5. Abraham Lincoln split with Mary Owens by sending her a letter – and then went on to greater things
What if Abraham Lincoln never became President but instead lived a quiet life as modest family man and lawyer in New Salem, Illinois? American history would have turned out very different indeed. And it nearly happened, too. While still a young man, Lincoln agreed to a potential match with a lady called Mary Owens from Kentucky. He had told her sister that he would be open to marriage if Mary ever made it to New Salem – some say Lincoln was half-joking when he agreed to this – and, sure enough, she arrived in the sleepy town at the end of 1836.
Lincoln, being a true gentleman, agreed to see her. The pair even dated for a while. However, ‘Honest Abe’ couldn’t continue with the pretense for long. By the summer of 1837, Lincoln had moved to Springfield to move ahead with his law career. He decided the right thing to do was to break up with Mary. Lincoln sent the young lady a letter claiming she would not like the state capital. He even said that he would not blame her if she walked away from the relationship herself. Lincoln never received a reply. He threw himself into his work and then in 1839, he met Mary Todd, his future wife and mother of his four children. She would be by his side as he embarked on his legendary rise to the top.
4. Caroline Norton and George Norton’s messy divorce had a lasting impact on women’s rights in Britain
The messy end to the marriage of George and Caroline Norton was to have a major impact on women’s rights in Britain, and across the wider world. Caroline, who was born in 1808, married lawyer and politician George when she was just 19-years-old. She was clever and beautiful, while he was an ill-tempered brute, a drunk and a professional failure. He would take his anger and frustration out on his young wife. What’s more, George pushed Caroline to make the most of her beauty and charms to improve their standing in society. By 1836, Caroline had had enough. She broke up with George and demanded a divorce.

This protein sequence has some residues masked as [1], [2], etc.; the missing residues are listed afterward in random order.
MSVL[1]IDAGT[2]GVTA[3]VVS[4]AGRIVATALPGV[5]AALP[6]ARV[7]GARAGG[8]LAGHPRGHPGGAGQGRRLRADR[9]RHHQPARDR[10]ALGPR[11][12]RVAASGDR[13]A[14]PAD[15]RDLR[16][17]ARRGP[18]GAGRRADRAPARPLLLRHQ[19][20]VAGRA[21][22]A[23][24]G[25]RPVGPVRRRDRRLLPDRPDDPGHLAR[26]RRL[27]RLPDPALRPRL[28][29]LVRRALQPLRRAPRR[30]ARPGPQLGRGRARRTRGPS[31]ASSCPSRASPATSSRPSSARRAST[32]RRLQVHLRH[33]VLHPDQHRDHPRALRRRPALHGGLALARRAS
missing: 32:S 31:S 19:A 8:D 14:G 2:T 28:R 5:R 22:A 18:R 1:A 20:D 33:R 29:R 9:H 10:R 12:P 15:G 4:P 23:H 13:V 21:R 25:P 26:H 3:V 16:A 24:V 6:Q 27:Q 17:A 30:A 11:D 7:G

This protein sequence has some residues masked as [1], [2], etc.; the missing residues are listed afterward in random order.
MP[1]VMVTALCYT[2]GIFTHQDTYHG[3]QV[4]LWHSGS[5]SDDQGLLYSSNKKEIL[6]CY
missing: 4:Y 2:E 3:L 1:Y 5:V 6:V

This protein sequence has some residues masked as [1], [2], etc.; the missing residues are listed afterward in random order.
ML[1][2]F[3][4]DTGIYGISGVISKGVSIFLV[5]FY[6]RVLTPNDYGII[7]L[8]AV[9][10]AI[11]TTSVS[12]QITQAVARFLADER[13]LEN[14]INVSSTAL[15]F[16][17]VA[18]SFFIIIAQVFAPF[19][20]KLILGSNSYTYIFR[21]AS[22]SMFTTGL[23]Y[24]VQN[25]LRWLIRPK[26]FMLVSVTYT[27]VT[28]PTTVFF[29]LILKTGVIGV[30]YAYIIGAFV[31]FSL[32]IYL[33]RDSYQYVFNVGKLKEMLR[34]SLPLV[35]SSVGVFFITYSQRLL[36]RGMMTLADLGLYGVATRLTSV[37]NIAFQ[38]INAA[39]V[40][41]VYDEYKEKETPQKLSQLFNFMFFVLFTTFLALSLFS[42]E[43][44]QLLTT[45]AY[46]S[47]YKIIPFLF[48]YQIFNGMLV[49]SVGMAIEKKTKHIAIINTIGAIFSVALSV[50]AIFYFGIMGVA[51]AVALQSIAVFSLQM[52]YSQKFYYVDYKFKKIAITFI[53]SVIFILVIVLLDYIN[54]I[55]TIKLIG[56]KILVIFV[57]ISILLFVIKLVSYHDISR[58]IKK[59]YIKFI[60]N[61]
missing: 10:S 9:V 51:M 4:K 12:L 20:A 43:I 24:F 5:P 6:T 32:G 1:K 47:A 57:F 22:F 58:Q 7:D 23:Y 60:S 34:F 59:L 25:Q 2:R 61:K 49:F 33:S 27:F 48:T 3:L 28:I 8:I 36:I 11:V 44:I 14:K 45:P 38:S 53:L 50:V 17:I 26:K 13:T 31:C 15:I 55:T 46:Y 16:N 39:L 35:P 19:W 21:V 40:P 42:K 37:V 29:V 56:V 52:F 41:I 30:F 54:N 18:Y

George didn’t take the break up well. He took the couple’s three sons and refused to tell Caroline where they were. According to the letter of the law, the children were his ‘property’. What’s more, he even took the Prime Minister, Lord Melbourne, to court, charging that he and Caroline had been having an affair. The court threw out the case. However, Caroline still needed to fight for custody of her children. She even petitioned Queen Victorian herself. Eventually, she succeeded in getting Parliament to pass the Custody of Children Act in 1839 and then, later in life, the Married Women’s Property Act of 1857. Both were landmark pieces of legislation.
3. Julius Caesar and Pompeia’s separation is still an example many modern-day power-hungry politicians follow to this day
Over the centuries, many famous or powerful figures have decided to ditch their partner rather than run the risk of embarrassment. Far from ‘standing by your man (or woman)’, they are ready to break off a relationship if it looks like their partner’s actions might harm their own ambitions. And, as with many things, Julius Caesar led the way. His brutal separation from his second wife Pompeia set a precedent, illustrating how ruthless leaders don’t let love or loyalty get in the way of the pursuit of power.